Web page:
Villa Orotava was built in 1871, initially as a single-storey villa with a knee wall and vaulted cellar. In 1882, Miss Elizabeth Hallam from Tiverton bought the house and had a second floor built on it. The result was the fine building that we see today, which is reminiscent of an Italian villa in the Palazzo style with structural elements such as Tuscan pilasters above a pilaster-framed ground floor, as well as hood moulds over the windows.
Access was directly through the front garden via a large flight of steps, which unfortunately fell victim to the widening of the road in 1958. Miss Hallam proudly called the stately building „Villa Viktoria“. It was not until some years later that the name Villa Orotava appeared in the address book of Handschuhsheim under the then owner Julius Benkendorff, and named after the place La Orotava in Tenerife, one of the Canary Islands. Julius Benkendorff also built an elaborate and substantial brick poultry house in the garden, which was later converted into a guesthouse and is extremely popular today.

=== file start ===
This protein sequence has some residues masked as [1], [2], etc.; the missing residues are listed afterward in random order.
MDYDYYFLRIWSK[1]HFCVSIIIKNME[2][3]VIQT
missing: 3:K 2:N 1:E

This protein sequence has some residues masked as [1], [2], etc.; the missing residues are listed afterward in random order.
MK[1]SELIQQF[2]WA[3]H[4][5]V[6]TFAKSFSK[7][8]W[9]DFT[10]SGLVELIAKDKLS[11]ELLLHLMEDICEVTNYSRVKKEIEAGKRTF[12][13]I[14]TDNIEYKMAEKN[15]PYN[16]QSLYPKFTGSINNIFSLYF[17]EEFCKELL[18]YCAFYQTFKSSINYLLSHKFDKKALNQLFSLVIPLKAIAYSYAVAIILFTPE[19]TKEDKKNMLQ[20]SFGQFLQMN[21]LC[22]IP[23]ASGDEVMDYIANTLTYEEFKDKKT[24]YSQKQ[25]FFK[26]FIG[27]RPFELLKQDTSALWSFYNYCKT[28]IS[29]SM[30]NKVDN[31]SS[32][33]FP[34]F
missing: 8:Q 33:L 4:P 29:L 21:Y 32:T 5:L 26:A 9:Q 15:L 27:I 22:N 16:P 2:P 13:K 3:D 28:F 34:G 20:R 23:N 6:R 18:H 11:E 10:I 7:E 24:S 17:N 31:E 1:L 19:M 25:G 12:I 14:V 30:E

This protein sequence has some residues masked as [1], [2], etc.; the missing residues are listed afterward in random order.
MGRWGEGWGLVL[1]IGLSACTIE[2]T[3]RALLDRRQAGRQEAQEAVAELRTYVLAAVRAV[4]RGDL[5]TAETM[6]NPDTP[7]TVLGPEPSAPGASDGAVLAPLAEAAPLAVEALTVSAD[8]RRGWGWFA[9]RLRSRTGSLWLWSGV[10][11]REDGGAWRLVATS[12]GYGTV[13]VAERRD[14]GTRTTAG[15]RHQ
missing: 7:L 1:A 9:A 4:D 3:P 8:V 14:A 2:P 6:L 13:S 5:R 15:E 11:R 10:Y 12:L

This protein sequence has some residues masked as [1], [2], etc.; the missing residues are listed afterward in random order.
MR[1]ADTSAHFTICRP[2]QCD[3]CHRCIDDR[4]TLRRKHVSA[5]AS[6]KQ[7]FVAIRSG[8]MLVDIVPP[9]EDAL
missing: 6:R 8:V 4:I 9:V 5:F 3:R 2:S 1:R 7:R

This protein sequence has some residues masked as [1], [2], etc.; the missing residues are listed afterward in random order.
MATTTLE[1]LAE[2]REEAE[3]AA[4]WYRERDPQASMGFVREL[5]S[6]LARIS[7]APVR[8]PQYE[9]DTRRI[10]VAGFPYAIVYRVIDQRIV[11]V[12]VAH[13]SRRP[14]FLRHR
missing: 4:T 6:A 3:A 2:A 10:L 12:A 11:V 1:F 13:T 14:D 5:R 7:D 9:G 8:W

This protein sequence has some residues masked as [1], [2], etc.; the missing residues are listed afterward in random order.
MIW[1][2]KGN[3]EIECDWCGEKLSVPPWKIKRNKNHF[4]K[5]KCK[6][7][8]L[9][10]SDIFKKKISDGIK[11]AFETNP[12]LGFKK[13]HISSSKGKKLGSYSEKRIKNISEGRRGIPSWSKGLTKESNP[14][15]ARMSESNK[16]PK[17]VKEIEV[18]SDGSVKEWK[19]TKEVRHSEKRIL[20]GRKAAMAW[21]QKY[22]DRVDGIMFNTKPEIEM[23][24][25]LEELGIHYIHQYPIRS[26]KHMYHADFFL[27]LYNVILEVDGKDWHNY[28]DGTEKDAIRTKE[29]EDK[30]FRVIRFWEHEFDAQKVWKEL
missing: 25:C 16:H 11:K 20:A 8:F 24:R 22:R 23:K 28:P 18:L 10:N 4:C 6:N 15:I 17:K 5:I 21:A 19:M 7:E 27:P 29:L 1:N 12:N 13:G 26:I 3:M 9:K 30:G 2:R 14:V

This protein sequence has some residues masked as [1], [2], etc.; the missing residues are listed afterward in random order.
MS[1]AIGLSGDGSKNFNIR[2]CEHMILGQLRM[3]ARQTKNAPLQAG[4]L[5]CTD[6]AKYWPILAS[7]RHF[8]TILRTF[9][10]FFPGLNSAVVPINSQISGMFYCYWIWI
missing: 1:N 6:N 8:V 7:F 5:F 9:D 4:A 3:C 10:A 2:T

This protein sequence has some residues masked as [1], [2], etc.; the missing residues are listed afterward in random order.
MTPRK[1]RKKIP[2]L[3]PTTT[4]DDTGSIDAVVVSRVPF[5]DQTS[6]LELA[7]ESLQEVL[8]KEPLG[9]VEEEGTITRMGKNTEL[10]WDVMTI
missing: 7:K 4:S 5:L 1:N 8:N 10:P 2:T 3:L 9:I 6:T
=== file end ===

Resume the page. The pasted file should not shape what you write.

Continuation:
In those days, the villas in the Handschuhsheimer Landstrasse were on the main road from Heidelberg to Handschuhsheim. Until 1912 the terminus of the tram was just a few metres away from the villa, making it a convenient location for excursions into the town.
In 1902 the Russian composer Nikolai Rimsky-Korsakov stayed in this house and met the young Igor Stravinsky here. This meeting was of great importance for Stravinsky’s musical development.
After several changes in ownership, the villa was bought by the Catholic church in 1930. It served as a residence for the Catholic nuns in Handschuhsheim until 1955. A type of cloister and shrine in the garden are a reminder of this period.
In 1994, when extensive renovation work was being carried out behind the house, a 20 metre deep well was discovered and reclaimed, and it still holds water today. This well is the only one of its kind still preserved in Handschuhsheim. All the villas along this road used to have such wells for self-sufficiency. After Handschuhsheim became part of Heidelberg, it was connected to the town water and sewage system. This made these wells superfluous and, over the years, they were filled up except for this one.